The ground wire should be properly connected back to the box ground connection, or back to the line ground if there is no ground connection in the box.
Some will argue that the metal screws provide the grounding to the plate and so the ground wire is superfluous.
However, there are two issues with that.
The screws and the screw holes are very loose tolerance. The screws wobble around in them. The plate itself gets painted over, OFTEN. Any paint or other contaminant, eg. drywall dust, can get into the screw threads and break that electrical contact quite easily. That leaves your plate ungrounded.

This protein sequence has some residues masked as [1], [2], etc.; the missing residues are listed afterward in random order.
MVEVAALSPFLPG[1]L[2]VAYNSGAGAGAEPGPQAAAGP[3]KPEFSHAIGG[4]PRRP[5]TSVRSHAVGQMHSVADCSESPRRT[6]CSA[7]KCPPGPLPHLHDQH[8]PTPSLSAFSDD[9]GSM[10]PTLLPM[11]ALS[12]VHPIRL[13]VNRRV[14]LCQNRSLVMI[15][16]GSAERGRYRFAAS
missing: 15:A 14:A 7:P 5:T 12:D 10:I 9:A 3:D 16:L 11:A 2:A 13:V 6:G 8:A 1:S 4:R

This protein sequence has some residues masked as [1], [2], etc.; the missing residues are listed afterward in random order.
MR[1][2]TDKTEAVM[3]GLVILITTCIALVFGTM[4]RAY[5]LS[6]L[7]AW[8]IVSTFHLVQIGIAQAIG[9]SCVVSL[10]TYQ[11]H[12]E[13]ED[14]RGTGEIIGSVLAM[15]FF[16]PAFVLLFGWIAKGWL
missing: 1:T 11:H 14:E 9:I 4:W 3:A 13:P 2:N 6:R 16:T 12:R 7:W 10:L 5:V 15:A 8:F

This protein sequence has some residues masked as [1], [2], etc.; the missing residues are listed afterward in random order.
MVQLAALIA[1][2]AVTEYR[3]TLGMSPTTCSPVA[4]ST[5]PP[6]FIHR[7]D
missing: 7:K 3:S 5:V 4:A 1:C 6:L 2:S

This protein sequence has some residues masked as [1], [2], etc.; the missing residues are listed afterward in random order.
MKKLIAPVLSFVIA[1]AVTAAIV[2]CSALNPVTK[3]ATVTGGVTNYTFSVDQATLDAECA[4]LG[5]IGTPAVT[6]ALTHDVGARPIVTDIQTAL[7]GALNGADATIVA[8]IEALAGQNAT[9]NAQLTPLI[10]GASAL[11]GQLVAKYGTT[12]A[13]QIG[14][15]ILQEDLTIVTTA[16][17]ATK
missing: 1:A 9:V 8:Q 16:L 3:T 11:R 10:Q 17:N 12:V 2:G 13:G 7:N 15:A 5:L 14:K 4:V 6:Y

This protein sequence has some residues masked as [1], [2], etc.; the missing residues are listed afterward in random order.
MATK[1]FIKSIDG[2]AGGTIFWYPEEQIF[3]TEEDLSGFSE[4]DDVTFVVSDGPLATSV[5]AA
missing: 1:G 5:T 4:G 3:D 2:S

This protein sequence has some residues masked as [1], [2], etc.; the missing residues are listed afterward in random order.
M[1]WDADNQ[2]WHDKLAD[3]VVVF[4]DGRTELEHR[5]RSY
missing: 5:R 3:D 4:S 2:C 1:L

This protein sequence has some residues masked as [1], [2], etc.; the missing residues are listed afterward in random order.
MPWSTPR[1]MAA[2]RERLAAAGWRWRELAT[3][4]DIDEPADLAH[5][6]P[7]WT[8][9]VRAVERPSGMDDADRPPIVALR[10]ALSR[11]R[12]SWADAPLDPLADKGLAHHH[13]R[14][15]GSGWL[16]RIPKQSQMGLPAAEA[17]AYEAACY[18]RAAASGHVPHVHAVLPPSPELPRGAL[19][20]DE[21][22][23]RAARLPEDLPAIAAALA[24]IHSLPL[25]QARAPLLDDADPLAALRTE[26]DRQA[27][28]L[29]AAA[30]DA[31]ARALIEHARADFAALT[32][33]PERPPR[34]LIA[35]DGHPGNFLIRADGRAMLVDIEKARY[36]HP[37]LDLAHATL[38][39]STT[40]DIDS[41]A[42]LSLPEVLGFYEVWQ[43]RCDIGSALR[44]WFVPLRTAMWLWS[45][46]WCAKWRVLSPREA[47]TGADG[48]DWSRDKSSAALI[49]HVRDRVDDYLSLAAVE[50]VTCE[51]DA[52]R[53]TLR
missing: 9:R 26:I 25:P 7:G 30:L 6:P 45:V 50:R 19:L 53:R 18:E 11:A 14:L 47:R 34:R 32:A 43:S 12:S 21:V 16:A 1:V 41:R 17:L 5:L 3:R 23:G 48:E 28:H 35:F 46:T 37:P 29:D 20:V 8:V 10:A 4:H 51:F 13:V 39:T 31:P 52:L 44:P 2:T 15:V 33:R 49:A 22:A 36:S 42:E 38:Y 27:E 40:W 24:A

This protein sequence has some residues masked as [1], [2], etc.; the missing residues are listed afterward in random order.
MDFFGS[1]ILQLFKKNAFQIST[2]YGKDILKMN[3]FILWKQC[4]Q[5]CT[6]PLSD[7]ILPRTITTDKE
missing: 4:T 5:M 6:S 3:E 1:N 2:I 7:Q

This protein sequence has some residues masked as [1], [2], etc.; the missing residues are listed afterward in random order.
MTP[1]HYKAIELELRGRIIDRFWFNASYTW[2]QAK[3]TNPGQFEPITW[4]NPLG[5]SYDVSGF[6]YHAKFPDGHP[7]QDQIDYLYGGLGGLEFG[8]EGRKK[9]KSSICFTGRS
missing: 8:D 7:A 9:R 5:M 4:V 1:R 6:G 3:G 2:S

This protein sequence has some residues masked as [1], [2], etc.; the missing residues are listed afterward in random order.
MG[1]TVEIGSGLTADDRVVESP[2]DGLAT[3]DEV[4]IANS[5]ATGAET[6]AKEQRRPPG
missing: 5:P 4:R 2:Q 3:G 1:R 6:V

When working on the switches, it is not uncommon to have them hanging out of the box while the electrician, or would be electrician / E.R. bait, works on the circuit as a whole. If you do not connect the ground wire, the plate again is, obviously, ungrounded.
The code in your area may indicate it is not necessary, so not doing so may be legally "valid", but for complete safety, you should wire it up anyway.
BTW: Inspectors do not inspect every outlet, that would take too long. Instead they normally sample test a few and trust that the electrician followed the same standards everywhere. The electrician, not knowing which outlets the inspector is going to test, is therefore "enticed" to do them all the same way.